The drawbacks of the prior art in refrigerating and freezing of products and foodstuffs, particularly using liquid cryogen, such as liquid air, which presents special problems in addition to the thermal shock effect of known prior art liquid cryogens are overcome by the present invention as described below.
The present invention is directed to a method of refrigerating products by contact with a refrigerating gas which comprises introducing product into a refrigeration zone, contacting the product with the refrigerating gas for a sufficient time to refrigerate it to the appropriate extent and removing the refrigerated product, the improvement for producing the refrigerating gas from a liquid cryogen such that all of the liquid cryogen is fully vaporized before contacting the product comprising; introducing the liquid cryogen at elevated pressure into an ejector as the motive fluid to accelerate a portion of a warm refrigerating gas through the ejector while mixing the cryogen and gas to effect complete vaporization of the liquid cryogen and substantial cooling of said portion of the refrigerating gas resulting in a cold discharge gas which is above the liquefaction temperature of the cryogen; introducing the cold discharge gas into a forced circulation pathway of refrigerating gas and producing a cold refrigerating gas which contacts and refrigerates product and is then at least partially recirculated; and sensing the temperature of the refrigerating gas in the forced circulation pathway and controlling the introduction of liquid cryogen with regard to the sensed temperature to maintain a prescribed temperature in the refrigeration zone above the liquefaction temperature of the cryogen utilized.
The present invention is further directed to a refrigerating apparatus for refrigerating product comprising an insulated refrigeration compartment, a recirculation fan for producing a forced circulation pathway of refrigerating gas, a temperature sensor for determining the temperature of the refrigerating gas, an ejector for mixing refrigerating gas with liquid cryogen, means for introducing liquid cryogen into said ejector, and control means for varying the input of liquid cryogen according to the temperature sensed by the temperature sensor so that no liquid cryogen contacts the product to be refrigerated.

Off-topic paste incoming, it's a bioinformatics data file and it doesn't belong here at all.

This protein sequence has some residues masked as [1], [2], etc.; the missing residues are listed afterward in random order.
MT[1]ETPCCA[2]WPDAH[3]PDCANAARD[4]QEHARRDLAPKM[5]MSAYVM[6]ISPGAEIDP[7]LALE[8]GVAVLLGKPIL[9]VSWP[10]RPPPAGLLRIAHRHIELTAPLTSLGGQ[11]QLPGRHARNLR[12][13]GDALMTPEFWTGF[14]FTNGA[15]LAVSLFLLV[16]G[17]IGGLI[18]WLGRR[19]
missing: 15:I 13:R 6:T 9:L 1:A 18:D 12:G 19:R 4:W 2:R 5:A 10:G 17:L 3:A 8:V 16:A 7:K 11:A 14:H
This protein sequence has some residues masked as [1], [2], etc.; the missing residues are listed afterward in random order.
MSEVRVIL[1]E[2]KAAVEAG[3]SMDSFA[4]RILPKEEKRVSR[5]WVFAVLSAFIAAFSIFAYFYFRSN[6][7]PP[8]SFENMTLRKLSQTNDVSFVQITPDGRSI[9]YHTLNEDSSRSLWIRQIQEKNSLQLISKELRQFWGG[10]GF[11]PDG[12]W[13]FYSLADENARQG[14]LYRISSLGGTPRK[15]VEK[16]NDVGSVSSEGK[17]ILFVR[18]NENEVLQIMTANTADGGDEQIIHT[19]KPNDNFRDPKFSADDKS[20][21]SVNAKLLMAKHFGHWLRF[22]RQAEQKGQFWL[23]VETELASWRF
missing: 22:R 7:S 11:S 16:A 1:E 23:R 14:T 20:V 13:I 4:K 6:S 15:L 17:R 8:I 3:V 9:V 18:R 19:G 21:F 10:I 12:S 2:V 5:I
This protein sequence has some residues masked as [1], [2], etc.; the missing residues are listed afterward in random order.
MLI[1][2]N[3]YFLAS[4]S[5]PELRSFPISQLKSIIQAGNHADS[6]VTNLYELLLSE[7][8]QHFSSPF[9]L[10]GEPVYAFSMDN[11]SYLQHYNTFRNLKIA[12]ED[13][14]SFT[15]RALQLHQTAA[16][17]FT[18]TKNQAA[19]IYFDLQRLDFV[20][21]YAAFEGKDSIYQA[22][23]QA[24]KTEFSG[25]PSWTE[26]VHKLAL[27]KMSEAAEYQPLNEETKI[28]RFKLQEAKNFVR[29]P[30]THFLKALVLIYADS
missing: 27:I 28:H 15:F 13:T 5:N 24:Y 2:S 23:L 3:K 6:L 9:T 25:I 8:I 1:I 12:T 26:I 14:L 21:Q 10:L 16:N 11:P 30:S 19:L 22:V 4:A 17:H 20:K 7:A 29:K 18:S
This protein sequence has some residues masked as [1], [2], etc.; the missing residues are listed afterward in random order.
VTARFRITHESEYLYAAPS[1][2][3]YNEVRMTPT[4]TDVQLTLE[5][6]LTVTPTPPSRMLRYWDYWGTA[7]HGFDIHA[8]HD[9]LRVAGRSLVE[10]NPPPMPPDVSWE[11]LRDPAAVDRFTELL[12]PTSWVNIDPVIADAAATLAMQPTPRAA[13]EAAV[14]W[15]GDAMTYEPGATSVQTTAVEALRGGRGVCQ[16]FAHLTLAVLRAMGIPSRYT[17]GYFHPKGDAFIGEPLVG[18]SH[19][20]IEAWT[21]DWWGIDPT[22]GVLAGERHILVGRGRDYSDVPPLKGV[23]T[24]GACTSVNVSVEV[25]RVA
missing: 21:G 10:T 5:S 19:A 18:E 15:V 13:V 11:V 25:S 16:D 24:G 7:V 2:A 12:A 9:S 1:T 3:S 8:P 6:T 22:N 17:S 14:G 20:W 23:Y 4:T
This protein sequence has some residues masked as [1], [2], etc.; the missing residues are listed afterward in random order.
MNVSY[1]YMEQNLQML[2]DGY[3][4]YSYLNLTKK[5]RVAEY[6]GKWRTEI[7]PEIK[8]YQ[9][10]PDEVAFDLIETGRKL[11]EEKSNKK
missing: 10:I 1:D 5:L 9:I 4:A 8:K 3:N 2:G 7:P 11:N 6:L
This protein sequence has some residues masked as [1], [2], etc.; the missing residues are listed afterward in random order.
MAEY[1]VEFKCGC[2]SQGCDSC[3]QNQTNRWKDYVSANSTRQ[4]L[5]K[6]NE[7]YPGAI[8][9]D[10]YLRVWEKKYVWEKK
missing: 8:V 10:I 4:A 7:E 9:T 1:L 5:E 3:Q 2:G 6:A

Preferably, the process is controlled and the apparatus is configured such that the mass flow of the portion of the warm refrigerating gas is equal to the mass flow of the liquid cryogen times the difference in the enthalpy of the cooled portion of the refrigerating gas discharging from the ejector (discharge gas) from the enthalpy of the liquid cryogen divided by the difference of the enthalpy of the portion of the warm refrigerating gas (return gas) from the enthalpy of the cooled portion of the refrigerating gas discharging from the ejector (discharge gas).
FIG. 1 represents a cross-sectional view of a cryogenic refrigeration/freezing apparatus showing the cryogen vaporization system.
FIG. 2 is a cross-sectional view of component 22 from FIG. 1, here illustrated as component 222, showing the details of the liquid cryogen and warm refrigerating gas (return gas) mixer.
The present invention is directed to a process and apparatus for ensuring that essentially all liquid cryogen utilized in a refrigerating or freezing process or apparatus is essentially completely vaporized prior to contacting interior surfaces of the refrigeration or freezing apparatus where the cryogen may have the opportunity to pool or collect, and in order to avoid contact of liquid cryogen with product or foodstuff being processed in the refrigeration/freezing process and/or apparatus. The term refrigeration will be understood to include cooling to the extent of freezing wherein any water content of product being cooled is in the solid state.
In the past, various refrigeration and freezing systems have been known which attempt to vaporize substantial amounts of liquid cryogen, but in no way ensure complete vaporization. Other systems have been devised where remote vaporization of the cryogen fails to provide its full refrigerating value to the product being processed in the refrigeration or freezing apparatus.